Increasing appetite for cross-border deals

Businesses seek growth outside home markets.

More than three-quarters (78%) of respondents to Clifford Chance’s Cross-border M&A: Perspectives on a changing world survey of large global companies are looking for growth outside of their established domestic markets. The research study into current trends in cross-border M&A found that over half of companies surveyed (56%) are focusing their M&A strategy on the high growth economies.

The research, which was conducted by the Economist Intelligence Unit on behalf of Clifford Chance, surveyed nearly 400 companies each with revenues of more than $1 billion

Key findings

  • Growth markets feature highly as attractive destinations for M&A.  North America was the region with the highest number of prime M&A opportunities. China, India and Brazil all appear in the top 6. Although China was named as the number two destination for M&A, it is also considered to have the highest risk factors for cross-border M&A.
  • Concerns about cultural differences – despite the growing need for companies to invest in new markets more than half say that they are discouraged from acquiring in new markets because of concerns about bridging cultural differences.
  • Joint ventures to manage risk - joint ventures and other minority structures are being used to manage sector-specific regulation and foreign ownership restrictions, and 37% of respondents selected joint ventures and strategic partnerships as their preferred deal structure.

Guy Norman, Head of Clifford Chance’s Middle East corporate practice said: “The survey supports what we are seeing across our offices in this region – an increasing appetite to take advantage of the higher growth potential found in emerging markets. This is not only evident among organisations in developed economies like Europe and the US, but also on a regional level with a clear rise in intra-emerging market activity.”

But according to Norman, political uncertainty, protectionism, restrictions on levels of foreign ownership, corruption, antitrust and tax laws all rank high as areas of concern, requiring the need for international quality advisers with local knowledge and contacts, and of course the resources and technical ability to get the deal done.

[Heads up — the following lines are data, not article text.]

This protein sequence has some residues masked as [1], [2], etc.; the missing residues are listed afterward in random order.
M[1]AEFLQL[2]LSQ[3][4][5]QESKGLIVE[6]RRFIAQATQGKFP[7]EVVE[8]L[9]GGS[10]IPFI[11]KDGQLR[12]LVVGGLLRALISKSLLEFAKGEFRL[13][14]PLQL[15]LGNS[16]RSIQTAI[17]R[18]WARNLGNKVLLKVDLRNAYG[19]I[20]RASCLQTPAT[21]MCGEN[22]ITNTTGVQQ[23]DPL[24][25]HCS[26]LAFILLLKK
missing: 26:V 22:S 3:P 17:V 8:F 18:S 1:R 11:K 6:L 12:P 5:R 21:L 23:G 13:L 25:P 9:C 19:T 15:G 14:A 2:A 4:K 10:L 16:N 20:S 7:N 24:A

Global perceptions and trends

Current political, social and economic uncertainties and cultural challenges, particularly in growth markets, are leading many organisations to adapt their strategies and look towards joint ventures and partnerships as the preferred route to accessing new markets. Cash is king, with more than a third of companies (37%) planning to use their accumulated cash reserves to finance future deals, rather than bank lending or raising finance through equity or debt on public markets.

Diversification into new areas of business is low on the agenda for many, with the top driver for M&A being a focus on strengthening core business.

The survey also examined the top risks and barriers to cross-border M&A deals. Competition for assets took the number one spot, reflecting that there are currently more potential buyers than there are attractive targets and investment opportunities.

The survey exposed various regional perceptions and attitudes. European respondents rank China as a prime region for M&A opportunities, followed by Germany with India in third place.  North Americans don’t share this optimistic view of the East – they rank China down in tenth place, with South East Asia and Japan in 13th and 15th places respectively. More than half of North Americans selected South East Asia as the most risky destination for M&A activity, compared with only 8% of European respondents.

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